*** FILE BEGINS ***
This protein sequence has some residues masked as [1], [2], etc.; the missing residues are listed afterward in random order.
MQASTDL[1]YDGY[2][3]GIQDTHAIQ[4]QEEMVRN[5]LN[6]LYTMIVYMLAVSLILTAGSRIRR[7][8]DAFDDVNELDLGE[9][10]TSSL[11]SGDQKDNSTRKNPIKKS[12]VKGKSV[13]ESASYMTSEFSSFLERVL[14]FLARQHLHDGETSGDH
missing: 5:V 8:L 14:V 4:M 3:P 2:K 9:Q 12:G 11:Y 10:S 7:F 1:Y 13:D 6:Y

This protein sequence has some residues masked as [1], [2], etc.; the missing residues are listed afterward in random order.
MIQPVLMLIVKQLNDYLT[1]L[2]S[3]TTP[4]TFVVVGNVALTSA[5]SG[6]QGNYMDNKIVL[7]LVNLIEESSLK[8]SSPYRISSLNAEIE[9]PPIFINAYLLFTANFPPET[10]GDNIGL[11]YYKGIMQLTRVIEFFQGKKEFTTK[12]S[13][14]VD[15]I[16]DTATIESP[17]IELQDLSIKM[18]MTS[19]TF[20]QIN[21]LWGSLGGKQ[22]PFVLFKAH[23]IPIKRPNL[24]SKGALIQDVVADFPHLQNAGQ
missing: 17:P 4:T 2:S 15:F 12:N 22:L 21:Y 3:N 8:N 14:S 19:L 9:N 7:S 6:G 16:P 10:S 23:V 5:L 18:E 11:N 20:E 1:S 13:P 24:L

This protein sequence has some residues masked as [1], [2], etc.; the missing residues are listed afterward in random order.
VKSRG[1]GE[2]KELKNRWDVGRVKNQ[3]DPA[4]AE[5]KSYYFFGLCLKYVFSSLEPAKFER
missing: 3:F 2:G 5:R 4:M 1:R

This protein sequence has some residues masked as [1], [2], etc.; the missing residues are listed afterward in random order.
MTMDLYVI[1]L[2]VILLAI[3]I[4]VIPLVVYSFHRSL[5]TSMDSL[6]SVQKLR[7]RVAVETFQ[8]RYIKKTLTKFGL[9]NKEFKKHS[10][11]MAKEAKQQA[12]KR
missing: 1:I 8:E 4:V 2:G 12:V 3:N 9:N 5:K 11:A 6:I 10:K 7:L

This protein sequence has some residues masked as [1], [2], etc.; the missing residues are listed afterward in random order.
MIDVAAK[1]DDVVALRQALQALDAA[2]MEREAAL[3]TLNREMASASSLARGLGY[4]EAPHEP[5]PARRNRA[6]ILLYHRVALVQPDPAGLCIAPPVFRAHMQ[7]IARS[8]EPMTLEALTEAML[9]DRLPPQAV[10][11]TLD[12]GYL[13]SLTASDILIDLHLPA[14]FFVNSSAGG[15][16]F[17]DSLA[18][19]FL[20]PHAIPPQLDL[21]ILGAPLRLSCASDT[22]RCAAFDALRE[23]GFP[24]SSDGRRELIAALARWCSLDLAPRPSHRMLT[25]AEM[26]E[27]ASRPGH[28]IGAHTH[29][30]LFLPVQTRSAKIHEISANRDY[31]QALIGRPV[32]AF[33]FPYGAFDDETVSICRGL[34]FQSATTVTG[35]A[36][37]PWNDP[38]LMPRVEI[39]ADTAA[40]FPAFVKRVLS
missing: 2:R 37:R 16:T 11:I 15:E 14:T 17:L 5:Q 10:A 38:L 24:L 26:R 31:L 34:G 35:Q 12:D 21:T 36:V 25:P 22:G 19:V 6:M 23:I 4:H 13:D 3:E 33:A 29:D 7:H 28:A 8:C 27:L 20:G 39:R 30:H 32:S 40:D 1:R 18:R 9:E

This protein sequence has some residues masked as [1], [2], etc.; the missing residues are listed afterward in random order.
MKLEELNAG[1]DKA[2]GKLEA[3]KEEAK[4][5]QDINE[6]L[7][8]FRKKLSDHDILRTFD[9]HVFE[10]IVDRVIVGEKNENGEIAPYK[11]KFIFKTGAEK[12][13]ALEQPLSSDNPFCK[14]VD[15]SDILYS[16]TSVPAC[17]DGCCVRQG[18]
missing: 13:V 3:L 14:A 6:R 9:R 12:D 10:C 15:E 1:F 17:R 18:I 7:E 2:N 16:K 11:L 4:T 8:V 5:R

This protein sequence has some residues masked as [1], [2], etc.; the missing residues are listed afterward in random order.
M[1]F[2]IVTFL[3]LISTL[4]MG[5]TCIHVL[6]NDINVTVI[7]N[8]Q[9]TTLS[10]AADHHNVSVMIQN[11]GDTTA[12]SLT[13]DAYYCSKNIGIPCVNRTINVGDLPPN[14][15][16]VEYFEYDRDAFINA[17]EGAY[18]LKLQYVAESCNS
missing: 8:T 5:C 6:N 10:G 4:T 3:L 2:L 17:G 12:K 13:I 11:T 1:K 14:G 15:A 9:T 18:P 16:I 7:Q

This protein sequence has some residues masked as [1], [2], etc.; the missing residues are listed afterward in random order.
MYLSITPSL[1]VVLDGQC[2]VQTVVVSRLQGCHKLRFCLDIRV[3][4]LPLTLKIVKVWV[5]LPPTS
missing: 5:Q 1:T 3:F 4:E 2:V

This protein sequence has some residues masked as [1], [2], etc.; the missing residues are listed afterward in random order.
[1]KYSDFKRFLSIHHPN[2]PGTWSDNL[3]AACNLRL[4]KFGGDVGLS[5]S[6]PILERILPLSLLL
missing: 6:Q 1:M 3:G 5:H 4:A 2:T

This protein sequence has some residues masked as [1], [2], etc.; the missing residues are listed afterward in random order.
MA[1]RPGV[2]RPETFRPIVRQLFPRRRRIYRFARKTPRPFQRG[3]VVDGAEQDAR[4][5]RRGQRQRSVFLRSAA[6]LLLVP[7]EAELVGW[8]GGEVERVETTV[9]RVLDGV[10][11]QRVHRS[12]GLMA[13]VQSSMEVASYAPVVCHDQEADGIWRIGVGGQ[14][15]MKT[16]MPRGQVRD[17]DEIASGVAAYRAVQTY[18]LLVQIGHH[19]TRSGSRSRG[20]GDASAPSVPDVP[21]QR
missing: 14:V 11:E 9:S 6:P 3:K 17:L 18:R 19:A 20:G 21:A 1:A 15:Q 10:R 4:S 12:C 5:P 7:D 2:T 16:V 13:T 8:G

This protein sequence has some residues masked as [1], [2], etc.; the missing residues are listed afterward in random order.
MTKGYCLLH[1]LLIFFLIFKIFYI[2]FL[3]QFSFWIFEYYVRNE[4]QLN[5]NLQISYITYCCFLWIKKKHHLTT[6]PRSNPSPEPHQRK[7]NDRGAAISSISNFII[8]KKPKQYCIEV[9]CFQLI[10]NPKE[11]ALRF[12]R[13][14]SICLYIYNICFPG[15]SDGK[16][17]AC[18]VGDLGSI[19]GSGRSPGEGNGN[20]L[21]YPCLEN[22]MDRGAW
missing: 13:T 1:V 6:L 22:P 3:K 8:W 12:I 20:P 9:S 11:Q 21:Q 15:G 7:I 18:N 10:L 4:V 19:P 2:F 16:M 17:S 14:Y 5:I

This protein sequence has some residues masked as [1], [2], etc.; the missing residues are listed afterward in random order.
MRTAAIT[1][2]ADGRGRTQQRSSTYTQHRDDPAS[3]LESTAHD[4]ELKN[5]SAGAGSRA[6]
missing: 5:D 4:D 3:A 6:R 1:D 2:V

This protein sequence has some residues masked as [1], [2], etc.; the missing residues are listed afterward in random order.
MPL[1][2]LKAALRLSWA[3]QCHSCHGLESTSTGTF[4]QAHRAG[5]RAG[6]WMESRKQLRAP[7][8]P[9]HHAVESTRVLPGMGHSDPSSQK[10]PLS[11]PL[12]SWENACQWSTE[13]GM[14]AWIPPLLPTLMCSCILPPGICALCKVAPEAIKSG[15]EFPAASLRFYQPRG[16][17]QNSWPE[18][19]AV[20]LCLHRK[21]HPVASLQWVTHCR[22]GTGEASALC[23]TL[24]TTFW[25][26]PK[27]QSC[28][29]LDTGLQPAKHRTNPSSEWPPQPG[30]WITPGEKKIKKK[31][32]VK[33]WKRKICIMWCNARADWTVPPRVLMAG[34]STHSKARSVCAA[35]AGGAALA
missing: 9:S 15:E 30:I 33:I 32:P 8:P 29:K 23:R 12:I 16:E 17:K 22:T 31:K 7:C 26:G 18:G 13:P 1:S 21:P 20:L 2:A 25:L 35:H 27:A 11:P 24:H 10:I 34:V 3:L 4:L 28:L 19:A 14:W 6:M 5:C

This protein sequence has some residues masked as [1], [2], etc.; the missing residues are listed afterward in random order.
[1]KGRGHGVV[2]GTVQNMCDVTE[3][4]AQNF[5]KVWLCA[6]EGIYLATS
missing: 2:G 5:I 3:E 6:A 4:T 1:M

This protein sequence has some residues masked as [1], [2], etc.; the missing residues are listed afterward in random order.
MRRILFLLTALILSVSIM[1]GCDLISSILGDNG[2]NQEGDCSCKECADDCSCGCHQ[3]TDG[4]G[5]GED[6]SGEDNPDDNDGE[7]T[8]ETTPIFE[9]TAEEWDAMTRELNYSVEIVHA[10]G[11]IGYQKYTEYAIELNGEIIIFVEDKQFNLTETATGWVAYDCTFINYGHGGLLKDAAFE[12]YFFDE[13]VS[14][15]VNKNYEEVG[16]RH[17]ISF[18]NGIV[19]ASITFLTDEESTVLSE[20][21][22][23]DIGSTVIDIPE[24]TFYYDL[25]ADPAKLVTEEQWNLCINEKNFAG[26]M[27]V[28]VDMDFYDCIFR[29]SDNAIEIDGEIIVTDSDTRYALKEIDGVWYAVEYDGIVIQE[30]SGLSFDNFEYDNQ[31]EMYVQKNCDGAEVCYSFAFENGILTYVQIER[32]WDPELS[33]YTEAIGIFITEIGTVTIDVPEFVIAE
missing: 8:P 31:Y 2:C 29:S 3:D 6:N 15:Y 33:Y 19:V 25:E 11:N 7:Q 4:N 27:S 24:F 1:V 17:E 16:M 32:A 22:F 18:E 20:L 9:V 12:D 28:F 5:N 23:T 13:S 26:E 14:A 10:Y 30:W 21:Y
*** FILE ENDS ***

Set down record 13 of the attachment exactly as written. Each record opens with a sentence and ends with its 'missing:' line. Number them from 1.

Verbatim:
This protein sequence has some residues masked as [1], [2], etc.; the missing residues are listed afterward in random order.
MPL[1][2]LKAALRLSWA[3]QCHSCHGLESTSTGTF[4]QAHRAG[5]RAG[6]WMESRKQLRAP[7][8]P[9]HHAVESTRVLPGMGHSDPSSQK[10]PLS[11]PL[12]SWENACQWSTE[13]GM[14]AWIPPLLPTLMCSCILPPGICALCKVAPEAIKSG[15]EFPAASLRFYQPRG[16][17]QNSWPE[18][19]AV[20]LCLHRK[21]HPVASLQWVTHCR[22]GTGEASALC[23]TL[24]TTFW[25][26]PK[27]QSC[28][29]LDTGLQPAKHRTNPSSEWPPQPG[30]WITPGEKKIKKK[31][32]VK[33]WKRKICIMWCNARADWTVPPRVLMAG[34]STHSKARSVCAA[35]AGGAALA
missing: 9:S 15:E 30:I 33:I 32:P 8:P 29:K 23:R 12:I 16:E 17:K 22:T 31:K 7:C 26:G 18:G 13:P 1:S 21:P 20:L 2:A 25:L 35:H 27:A 11:P 24:H 10:I 34:V 3:L 4:L 28:L 19:A 14:W 6:M 5:C